What is the most culturally diverse city in the world?

Contact us now for an accurate quote within 1 hour: info@kwintessential.co.uk Contact us

The most languages spoken? The most ethnic groups? The most religions? What is the most culturally diverse city in the world?

Well, it sort of matters how you measure it. But we’re not trying to pick a “winner” here.

Instead, we want to highlight some of the most diverse and interesting cities in the world – thrilling places you might want to visit, live, or do business in

Let’s check them out. But first:

What makes a city diverse?

Of course, any measure of what makes a city diverse is hugely open to interpretation. How do you decide whether being of a different ethnicity, speaking a different language, or being born somewhere else “counts” more for diversity?

Should it matter if most of a city’s foreign-born inhabitants come from one place? Does economic “class” count as a diversity factor?

For instance, the city of Miami has a massive number of residents born elsewhere. But 95% of them come from South American nations that, while by no means uniform, do share significant linguistic and cultural crossovers.

Equally, Johannesburg in South Africa has one of the biggest class disparities in the world. Is it then, also one of the most diverse?

This is just to underline that this list isn’t out to set a “standard” for what makes a city diverse. It’s all about drawing attention to some of the most vibrant and exciting places in the world.

What is the most culturally diverse city in the world?

Some of the most culturally diverse cities in the world could be said to include:

7) São Paulo

Brazil is home to São Paulo, the largest city in the world outside of Asia. Brazil as a whole has a huge amount of ethnic variety, primarily for historical reasons.

Millions of Europeans emigrated to Brazil during Portuguese colonisation from around 1500 to 1815. But this was nothing compared with the large numbers of African slaves forcibly brought to the country to extract its rich natural resources.

There was also a global wave of immigration from the 1840s onwards that saw 40 million people leave Europe. Millions of others left other parts of the world too, driven by famine, poverty, and the possibility of a better life elsewhere.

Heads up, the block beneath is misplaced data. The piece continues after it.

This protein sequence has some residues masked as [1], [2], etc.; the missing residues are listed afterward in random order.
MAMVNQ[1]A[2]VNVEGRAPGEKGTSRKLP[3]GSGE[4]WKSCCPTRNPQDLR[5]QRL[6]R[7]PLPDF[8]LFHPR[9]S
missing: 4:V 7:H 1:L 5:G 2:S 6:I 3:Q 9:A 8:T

Many of those people wound up in Brazil – especially in São Paulo, making it probably the most diverse city in the whole of South America.

You can find major diaspora communities from Japan, Italy, and the Middle East among many, many others in this massive, dynamic, cosmopolitan city. This makes São Paulo a city of wide-ranging cuisines, religions, and cultures set amidst towering skyscrapers.

6) Singapore

Singapore is made up of three major ethnic groups – Chinese, Malay, and Indian – and has four official languages. These are English, Mandarin, Malay, and Tamil.

Although nowhere is perfect, Singapore is justifiably proud of the way these groups have a history of getting along (or at least disagreeing peacefully).

The three main ethnic groups make up the overwhelming majority of the city’s population. Yet there is also a significant number of international visitors and expats. This is largely due to the city-state making itself into a financial hub and its heavily pro-business national policies.

All in all, Singapore is an exciting and multicultural place to live, visit, or do business.

5) London

Around one in three residents of the United Kingdom’s capital city of London were born in a different country. Only New York City boasts a more sizable immigrant population.

Its residents’ rich cultural background has given London a reputation as one of the most diverse cities in the world. The city celebrates this diversity with numerous annual festivals, such as:

  • Notting Hill Carnival (Caribbean culture)
  • The Dragon Boat Festival (Chinese culture)
  • The Carnaval del Pueblo (Latin American culture)

There are also many, many other events that celebrate the city’s wide range of cultures, with over 50 different groups represented.

These include, most notably, Indian, Pakistani, Bangladeshi, Polish, and Nigerian in addition to those listed above. That’s not to mention the huge diversity of religions and cuisines you’ll find in the most diverse city in Europe.